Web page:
potluck is totally the way to go for thanksgiving, by the way - you get to taste different people's traditional family dishes and bring your own favorites, ensuring that it's never boring and that no one has to do everything (only to become bitter when guests don't fully appreciate the work that went into the puff pastry swan placecard holders that took 17 hours to make).
in that spirit, this is an easy and quick little side dish that would be more than welcome at any holiday gathering (or a regular old weekday dinner - it only takes like 15 minutes). sage, carrots, brown butter, honey, bourbon - what could be more autumnally appropriate? nothin', that's what!
first, peel the carrots. or don't. i prefer them peeled, and if you have a good peeler it doesn't take long. you also get all the joy of watching your dogs fall over themselves to grab up the peelings, never realizing that they have like 10 stuck in their fur at any given time. let the hilarity ensue!
you can cut them up however you like, although personally i find discs to be rather kansas-city-split-level-1987, but maybe that's just me. i was going to do this faux tourné cut, but apparently i lack the basic sense of spatial relationships that this requires, so i just made ~45 degree cuts facing alternate ways down each carrot. does that make sense? the picture above is meant to demonstrate this, but you could always try the other way (particularly if your parents acceded to childhood demands for a video game system - that might give you better hand-eye coordination than i ended up with).
once they are all cut up in whatever way you figure out for yourself, heat 2 tablespoons of butter over medium heat in a pan big enough for all of the carrots. once the butter melts, add some small sage leaves, stirring a little to make sure they aren't sticking together. this isn't an absolute requirement, and i think the carrots would still be good without it, but the little crispy sage leaves are really pretty delicious and provide a nice counterpoint at the end.
my sage leaves got crispy just as the butter was starting to brown, which was rather perfect. you may remember brown butter from such desserts as brown butter cherry berry clafoutis. it is a delicious marvel in everything it touches, and these carrots are no exception. it adds just the right nuttiness to bring out the sweetness of the carrots and honey.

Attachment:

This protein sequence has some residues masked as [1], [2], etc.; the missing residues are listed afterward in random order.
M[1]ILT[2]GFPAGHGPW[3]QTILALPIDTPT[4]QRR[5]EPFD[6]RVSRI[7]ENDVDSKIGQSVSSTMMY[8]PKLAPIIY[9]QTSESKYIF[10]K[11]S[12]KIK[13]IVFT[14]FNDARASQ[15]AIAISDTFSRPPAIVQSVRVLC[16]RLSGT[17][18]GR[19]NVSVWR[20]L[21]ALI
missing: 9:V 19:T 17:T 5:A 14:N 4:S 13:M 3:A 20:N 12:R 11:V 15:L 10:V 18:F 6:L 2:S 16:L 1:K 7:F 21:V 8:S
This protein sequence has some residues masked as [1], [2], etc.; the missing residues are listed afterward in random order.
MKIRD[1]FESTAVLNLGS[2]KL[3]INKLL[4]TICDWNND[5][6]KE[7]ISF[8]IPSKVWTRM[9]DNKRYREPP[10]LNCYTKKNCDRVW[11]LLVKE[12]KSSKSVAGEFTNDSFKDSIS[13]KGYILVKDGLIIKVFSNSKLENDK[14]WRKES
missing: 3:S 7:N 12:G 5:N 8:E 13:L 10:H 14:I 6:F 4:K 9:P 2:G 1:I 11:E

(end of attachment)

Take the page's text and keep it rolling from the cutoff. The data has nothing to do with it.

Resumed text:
so when the butter browns and the sage leaves crisp, remove the leaves and set them aside on a paper towel or something. then add the carrots, 1 tablespoon or a little more of honey, 1 tablespoon (or more) of bourbon, a cup of water, and some salt and pepper. you don't want to totally overdo it on the salt at this point, since the water will be evaporating and might make it too salty. i put in probably less than a teaspoon. i also put some more sage in - another 5 or so leaves.
then you turn the heat to high, cover the pan, and cook those beauties on up - it only takes 10 minutes or so. stir it pretty frequently - every couple of minutes is probably a good rule of thumb. you might have to kind of see what works for you with the lid - basically you want the water to evaporate enough to make a glaze and the carrots to cook through all at the same time.
once the carrots are done enough for your taste (mine were in fairly large chunks and took 12 minutes), take them off the heat and add a couple of teaspoons or so of lemon juice and some more salt, if it needs it. this'll brighten the whole thing up.
when you're ready to eat these, sprinkle them with the fried sage leaves - they add crunch and a lightly sage-y buttery flavor that brings it all together into a perfect distillation of the holidays.
~ 1 1/2 pounds carrots (~5 large)
2 tablespoons butter
10 or so sage leaves
1 tablespoon honey (+)
1 tablespoon bourbon (+)
1 cup water
2 teaspoons lemon juice
salt & pepper
other good thanksgiving dishes:
also, pretty much any cocktail here would be good, particularly pear/ginger/lemon/bourbon. word on the street is that we will be having some kind of pear/rosemary/prosecco concoction at our festivities. i am All Sorts of excited.